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Nook Touch to Get Price Cut on Monday – $99

November 3rd, 2011 by · 21 Comments · hardware news

It looks like the B&N leaks are coming fast and furious.

On Monday we’re going to see Barnes & Noble finally respond to the $79 (ad-supported) Kindle. According to a leaked doc, the Nook Touch is getting a price cut. It might also be getting a hardware update, but I haven’t seen anything pass through the FCC (though that could happen after the press conference).

The Nook Touch is going to cost $99, or $10 less than the retail price for the K4. That’s gotta hurt. The NT has better specs than the K4, and while I would think the old $139 price was at least break even, the new $99 price is probably a money loser.

I’m not sure yet whether the details in this doc are marketing BS or actual technical details for a new Nook. I’m waiting until Monday before I say anything for sure.

I wonder how B&N plan to respond to all the people that they sold the refurbished models to for $80? That’s not the good deal that it was yesterday.

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21 Comments so far ↓

  • fjtorres

    See?
    Competition in action.
    $99, no ads. New.
    Now to see what Amazon does. :)

  • Cookie

    Amazon.com won’t do ANYTHING!, because most people don’t mind the ads.

  • Mike Cane

    Cue Taps for Sony Reader. B&N is playing for keeps. Sony never has been.

    • Nate Hoffelder

      Yep, and it’s a pity. The Sony Reader Wifi is the better device.

      • Logan Kennelly

        Integrated library support, multi-level table-of-contents, collections (that sync), and zooming on images that were scaled down to fit on the page … Sony seems to be light years ahead in stuff that matters to me.

        • Mike Cane

          >>>The Sony Reader Wifi is the better device.

          I don’t see how:

          1) Crappy screen redraw

          2) When rooted, will not run apps Nook Touch can

          Sony apparently can’t do a damned thing right anymore.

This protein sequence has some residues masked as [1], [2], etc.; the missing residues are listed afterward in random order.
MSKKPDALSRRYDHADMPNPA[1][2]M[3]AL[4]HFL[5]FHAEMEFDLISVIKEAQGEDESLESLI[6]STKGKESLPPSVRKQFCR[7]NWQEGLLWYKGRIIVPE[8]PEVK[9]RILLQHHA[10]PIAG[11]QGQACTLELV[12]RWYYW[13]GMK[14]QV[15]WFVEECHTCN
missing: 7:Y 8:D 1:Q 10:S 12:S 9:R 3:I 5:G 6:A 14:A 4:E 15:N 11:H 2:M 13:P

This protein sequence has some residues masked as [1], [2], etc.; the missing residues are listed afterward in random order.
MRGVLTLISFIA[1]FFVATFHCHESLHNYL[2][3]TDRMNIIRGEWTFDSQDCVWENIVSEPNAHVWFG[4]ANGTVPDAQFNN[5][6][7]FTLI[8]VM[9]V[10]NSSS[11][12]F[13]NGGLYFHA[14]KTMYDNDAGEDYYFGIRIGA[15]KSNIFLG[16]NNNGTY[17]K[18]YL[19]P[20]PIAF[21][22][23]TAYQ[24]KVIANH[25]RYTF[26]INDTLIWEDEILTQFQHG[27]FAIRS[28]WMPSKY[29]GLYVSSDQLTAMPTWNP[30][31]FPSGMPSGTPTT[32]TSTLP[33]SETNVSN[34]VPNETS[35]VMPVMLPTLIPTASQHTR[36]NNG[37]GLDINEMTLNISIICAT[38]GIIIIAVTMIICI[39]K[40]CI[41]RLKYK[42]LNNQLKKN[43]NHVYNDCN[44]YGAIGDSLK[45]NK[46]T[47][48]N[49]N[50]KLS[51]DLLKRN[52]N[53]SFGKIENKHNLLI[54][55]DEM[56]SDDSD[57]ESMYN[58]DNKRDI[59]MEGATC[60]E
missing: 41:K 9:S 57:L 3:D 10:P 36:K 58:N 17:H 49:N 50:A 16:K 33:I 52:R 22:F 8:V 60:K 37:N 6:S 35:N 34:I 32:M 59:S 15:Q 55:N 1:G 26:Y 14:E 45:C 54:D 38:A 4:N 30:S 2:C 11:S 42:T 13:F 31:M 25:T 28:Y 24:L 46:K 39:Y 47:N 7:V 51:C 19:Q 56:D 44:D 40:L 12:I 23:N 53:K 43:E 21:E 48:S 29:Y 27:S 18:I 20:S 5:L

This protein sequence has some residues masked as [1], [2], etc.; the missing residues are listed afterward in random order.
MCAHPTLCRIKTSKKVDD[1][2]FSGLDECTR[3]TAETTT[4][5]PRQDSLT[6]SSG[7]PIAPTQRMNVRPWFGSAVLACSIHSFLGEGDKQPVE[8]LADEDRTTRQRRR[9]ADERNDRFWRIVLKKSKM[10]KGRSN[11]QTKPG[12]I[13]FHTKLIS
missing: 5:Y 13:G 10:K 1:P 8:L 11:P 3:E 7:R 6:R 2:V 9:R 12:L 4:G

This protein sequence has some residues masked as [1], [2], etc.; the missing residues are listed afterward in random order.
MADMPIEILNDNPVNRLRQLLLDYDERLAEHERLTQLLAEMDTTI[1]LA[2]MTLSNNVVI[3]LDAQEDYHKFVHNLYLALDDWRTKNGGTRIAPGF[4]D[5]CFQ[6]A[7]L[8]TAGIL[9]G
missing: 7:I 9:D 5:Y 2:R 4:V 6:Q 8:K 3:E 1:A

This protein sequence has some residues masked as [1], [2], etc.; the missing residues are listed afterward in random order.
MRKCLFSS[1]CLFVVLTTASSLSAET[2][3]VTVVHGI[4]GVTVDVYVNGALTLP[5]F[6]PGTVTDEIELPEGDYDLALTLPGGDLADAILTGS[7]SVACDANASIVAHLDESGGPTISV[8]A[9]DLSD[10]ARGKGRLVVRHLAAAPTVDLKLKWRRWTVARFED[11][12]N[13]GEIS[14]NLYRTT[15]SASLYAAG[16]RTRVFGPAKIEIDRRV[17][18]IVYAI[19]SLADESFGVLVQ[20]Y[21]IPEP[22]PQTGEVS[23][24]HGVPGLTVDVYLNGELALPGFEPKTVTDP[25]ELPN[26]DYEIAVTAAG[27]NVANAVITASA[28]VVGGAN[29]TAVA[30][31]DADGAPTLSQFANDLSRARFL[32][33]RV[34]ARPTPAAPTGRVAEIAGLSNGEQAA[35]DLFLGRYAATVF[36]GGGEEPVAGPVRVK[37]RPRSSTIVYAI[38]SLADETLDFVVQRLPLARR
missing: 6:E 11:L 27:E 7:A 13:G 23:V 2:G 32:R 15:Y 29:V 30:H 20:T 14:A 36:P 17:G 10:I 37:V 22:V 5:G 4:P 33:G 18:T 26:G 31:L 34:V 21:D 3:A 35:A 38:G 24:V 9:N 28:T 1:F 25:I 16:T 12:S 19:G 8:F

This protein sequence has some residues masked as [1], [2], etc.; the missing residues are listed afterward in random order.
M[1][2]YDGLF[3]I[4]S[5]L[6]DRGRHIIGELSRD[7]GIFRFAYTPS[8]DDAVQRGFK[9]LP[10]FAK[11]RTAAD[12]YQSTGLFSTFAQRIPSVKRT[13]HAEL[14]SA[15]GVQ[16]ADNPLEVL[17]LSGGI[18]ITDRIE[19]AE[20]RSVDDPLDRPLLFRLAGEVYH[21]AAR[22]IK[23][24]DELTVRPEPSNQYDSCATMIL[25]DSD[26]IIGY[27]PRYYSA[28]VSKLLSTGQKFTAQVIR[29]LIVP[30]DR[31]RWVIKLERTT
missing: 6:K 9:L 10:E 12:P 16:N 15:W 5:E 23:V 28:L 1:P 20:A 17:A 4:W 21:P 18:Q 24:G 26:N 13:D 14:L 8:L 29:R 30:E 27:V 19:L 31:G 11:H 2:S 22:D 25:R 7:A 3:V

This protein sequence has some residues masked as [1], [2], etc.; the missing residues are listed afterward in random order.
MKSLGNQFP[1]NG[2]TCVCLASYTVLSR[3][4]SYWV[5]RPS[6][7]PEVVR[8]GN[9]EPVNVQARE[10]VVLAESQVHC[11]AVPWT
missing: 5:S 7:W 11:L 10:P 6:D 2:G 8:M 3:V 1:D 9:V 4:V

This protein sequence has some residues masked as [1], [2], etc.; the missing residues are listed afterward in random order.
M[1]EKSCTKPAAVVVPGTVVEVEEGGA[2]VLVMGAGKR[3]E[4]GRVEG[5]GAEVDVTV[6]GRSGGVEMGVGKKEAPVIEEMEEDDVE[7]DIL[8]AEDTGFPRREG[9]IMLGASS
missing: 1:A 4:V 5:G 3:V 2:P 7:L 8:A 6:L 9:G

• Nate Hoffelder

            I’ve never seen that redraw problem, and since it runs the Sony, Kindle, and coolreader apps I am good to go (for reading apps, at least). I like the general hardware feel, too.

          • Peter

            Aside from price, I don’t see the Sony as a bad product. And Sony is still pretty popular in Japan and Europe where the competition isn’t as crazy.

            The level of competition domestically is driving even Amazon to lose money. I can’t blame Sony for backing off in this particular market.

  • Jayne

    is it a good buy then? the $99 nook touch or the new kindle touch?

    • fjtorres

      It depends on your preferences: do you care about epub support? Do you have a use for digital audiobooks, mp3 playback while you read?

  • fjtorres

    I wouldn’t write Sony off just yet.
    First we need to see what new features NT 2.0 offers and whether sony drops *their* price. Give’em a couple weeks. Then we can play taps. ;)

  • Marc

    sorry but i don’t understand. The new improvements will be hardware or software? There is a much confusion about this issue

  • Andrys

    Right, the Kindle 4 Touch is $99 with ads and some ‘special offers’ that many seem to like.

    But it also is able to zoom images to the full size of the screen (as can every Kindle, including Kindle 1,) something my NookColor cannot do, which is frustrating to me in art or history books), and which the Nook can’t.

    I’ve heard that was an Adobe limitation somehow in connection w/ ePub though I don’t understand how.